The Indian Government and Prime Minister Narendra Modhi have given approval to the cabinet for the signing of a memorandum of understanding (MOU) for the Queensland Government’s Safety in Mines Testing & Research Station ( Simtars ) to undertake a range of mining safety activities with the Directorate General of Mine Safety in India.
The Times of India reported that ‘the pact will help in establishing a partnership between DGMS and Simtars for the implementation of a risk-based safety management system, providing training, modernising R&D laboratory of DGMS, organising, conference, seminar and other technical meetings, setting up occupations safety and health academy and a national mines disaster centre.’
According to news reports the MOU will become operative from the date of signing and remain in effect for three years.
The Time of India reported ‘Mining accident rates in Australia is the lowest in the world. Australia has pioneered in conceptualising and implementing risk-based safety management plans for the mining sector using the technique of hazard identification and risk assessment.’
MOU comes at a time of loss of trust in Indian mining safety
The MOU comes in the wake of a mine safety tragedy in Meghalaya India where a mine flooded. More than fifteen miners are believed to be trapped in an illegal rat-hole mine for more than a month. Several rescue efforts have failed.
With the likelihood that no-one will survive the disaster, both India’s provincial and Federal Governments are potentially looking for solutions to appease public anger over illegal mining activity, that in some cases, is sanctioned by Government officials. The MOU may prove a sound political solution.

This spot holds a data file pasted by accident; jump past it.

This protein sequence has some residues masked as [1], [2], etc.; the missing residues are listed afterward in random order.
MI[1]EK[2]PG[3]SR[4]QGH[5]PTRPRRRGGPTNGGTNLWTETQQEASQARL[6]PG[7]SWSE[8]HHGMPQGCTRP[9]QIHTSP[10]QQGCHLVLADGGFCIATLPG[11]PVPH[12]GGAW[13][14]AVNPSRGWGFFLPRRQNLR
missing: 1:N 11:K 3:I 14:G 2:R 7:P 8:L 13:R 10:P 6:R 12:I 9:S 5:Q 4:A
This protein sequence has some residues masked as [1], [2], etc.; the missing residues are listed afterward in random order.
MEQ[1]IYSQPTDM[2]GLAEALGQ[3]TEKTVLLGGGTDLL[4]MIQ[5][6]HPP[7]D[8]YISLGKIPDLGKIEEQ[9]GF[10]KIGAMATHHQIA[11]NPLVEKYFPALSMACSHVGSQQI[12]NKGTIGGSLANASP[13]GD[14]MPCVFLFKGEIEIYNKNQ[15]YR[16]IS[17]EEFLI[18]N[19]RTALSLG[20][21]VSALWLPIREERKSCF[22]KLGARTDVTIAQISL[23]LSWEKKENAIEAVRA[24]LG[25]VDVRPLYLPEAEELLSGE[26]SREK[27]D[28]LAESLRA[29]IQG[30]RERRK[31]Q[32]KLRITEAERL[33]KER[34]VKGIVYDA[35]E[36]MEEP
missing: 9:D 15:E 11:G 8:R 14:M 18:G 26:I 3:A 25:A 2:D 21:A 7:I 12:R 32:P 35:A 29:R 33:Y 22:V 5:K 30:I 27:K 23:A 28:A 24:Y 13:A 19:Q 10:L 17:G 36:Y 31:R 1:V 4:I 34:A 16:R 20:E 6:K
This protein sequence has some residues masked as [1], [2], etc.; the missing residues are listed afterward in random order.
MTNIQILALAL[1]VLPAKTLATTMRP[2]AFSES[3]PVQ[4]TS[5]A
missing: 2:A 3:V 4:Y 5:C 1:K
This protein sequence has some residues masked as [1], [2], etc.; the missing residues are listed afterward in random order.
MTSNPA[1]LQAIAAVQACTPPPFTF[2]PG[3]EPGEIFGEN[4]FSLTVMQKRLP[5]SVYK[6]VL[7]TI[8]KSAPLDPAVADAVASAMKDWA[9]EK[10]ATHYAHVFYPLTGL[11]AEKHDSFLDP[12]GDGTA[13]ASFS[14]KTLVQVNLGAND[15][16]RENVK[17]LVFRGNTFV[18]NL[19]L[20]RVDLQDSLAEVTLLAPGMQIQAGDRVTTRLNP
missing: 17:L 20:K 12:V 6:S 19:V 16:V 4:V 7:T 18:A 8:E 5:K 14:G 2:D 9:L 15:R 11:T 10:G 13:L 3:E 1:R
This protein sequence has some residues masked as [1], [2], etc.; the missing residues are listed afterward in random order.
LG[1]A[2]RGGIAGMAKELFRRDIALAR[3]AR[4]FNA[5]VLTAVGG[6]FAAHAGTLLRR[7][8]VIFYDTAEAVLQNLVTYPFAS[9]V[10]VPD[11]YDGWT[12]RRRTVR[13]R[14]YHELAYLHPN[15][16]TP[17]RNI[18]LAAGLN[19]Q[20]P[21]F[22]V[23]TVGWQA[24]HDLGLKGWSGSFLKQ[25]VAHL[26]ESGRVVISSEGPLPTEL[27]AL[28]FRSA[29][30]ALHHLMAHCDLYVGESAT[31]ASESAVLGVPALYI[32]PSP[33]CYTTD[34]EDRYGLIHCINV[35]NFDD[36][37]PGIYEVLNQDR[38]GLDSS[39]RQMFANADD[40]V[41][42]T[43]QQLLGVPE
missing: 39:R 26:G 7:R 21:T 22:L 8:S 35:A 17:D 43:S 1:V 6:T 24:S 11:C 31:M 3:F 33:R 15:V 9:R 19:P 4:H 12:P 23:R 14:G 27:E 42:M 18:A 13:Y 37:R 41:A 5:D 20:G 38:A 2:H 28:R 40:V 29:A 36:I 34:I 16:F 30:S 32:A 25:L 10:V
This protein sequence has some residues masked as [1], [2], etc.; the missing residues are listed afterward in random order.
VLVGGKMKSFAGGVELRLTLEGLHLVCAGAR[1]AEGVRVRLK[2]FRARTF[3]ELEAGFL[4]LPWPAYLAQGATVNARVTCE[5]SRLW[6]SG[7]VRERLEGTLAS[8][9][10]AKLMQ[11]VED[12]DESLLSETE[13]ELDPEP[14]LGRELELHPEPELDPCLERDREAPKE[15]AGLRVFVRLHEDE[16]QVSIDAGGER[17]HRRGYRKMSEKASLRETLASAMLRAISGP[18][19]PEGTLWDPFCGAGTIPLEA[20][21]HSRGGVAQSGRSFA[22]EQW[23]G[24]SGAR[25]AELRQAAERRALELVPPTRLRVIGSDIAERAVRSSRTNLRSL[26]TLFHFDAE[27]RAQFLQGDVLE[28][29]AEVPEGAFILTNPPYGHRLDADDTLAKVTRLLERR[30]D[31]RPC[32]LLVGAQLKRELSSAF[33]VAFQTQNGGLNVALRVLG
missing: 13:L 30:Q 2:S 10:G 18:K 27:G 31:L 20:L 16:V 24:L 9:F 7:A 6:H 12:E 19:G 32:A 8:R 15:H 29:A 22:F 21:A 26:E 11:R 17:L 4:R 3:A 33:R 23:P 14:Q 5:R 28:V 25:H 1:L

Yesterday, navy divers have retrieved one body of the miners and are still searching for more (See Video Below).
The Indian Institute Technology-Indian School of Mines, Dhanbad, have previously received training and support from the Queensland Mines Inspectorate and Simtars on a range of projects including use of gas monitoring technology. Simtars have also conducted a range of safety training and other aid related activities in India with the Indian Mines Inspectorate (DGMS) for almost twenty years.
Our own backyard
Some in the Queensland mining sector may not be so happy with the decision for Simtars to pursue additional international activities given the state of mining safety in Queensland.
A spate of serious incident across the sector over the past several months may be a catalyst the Queensland Government to take a rethink on Simtars core function of ‘ the provision of research, testing, engineering, scientific and training services that enhance industry safety and health outcomes.‘
The CFMEU have recently called for increased surveillance activities by Simtars to monitor mineworker exposure to dusts given the high incidence of CWP across the industry.
The Queensland Government has also yet to deliver on its’ promise of a mine safety centre in Mackay.
One former mineworker told AMSJ that ‘it’s not that long ago we had a black lung crisis in Queensland. What happened in successive Queensland Government’s is that the Department (and others) fell asleep at the wheel in our own back yard. Simtars was off travelling the world telling other countries how good we are at mine safety and, in the middle of it, we had a black lung crisis emerging. It’s all got to be about priorities’
The Queensland Government is yet to announce the MOU with India.
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Link to the original article published in the Times of India